Bizarre objects created from paradoxical juxtapositions of made and found components subvert the rational and reveal the unconscious. Cubist and Dada assemblages and photomontages incorporate anti-artistic and ephemeral material. Surrealist objects made from the early 1930s―and displayed as curios in cabinets alongside items from nature and ‘primitive’ cultures―are also worlds apart from traditional fine art and aesthetics. They confound, amuse, shock and annoy. A sewing machine is redundant in a felt straitjacket, a tactile foam breast becomes the cover of a book, and a life-size female figurine is subjected to extreme acts of fetishism and mutilation.
Meret Oppenheim‘s Squirrel elicits an equivocal response. Feminine, masculine, puzzling, amusing, seductive, frustrating, macabre and kinky, Squirrel entices and repels. Lured by initial connotations of the all-too-familiar beer stein and fluffy tail, the viewer is inevitably prevented from a tangible experience of the original. We cannot enjoy the ‘amber liquid’ because of the stein’s altered function. The squirrel’s pelt brings pleasure to the skin but not to the tongue, while the mock liquid is stoppered by a hardened foaming head. With this object and many others like it, Oppenheim has succeeded in realising the Surrealist demand ‘to hound the mad beast of function’.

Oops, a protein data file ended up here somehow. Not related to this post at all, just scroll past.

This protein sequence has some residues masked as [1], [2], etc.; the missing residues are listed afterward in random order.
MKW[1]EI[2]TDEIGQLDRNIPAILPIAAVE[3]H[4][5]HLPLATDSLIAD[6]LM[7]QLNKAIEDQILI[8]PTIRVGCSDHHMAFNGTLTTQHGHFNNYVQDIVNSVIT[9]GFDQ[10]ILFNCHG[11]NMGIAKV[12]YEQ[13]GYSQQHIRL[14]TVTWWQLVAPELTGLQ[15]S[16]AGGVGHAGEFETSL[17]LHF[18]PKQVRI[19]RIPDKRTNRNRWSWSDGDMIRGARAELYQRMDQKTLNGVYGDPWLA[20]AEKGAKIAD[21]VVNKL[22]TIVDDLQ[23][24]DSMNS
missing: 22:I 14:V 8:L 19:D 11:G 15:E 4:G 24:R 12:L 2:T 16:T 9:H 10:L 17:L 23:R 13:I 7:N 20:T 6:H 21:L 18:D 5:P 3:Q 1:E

Niki van den Heuvel, Exhibition Assistant, International Art, National Gallery of Australia, Canberra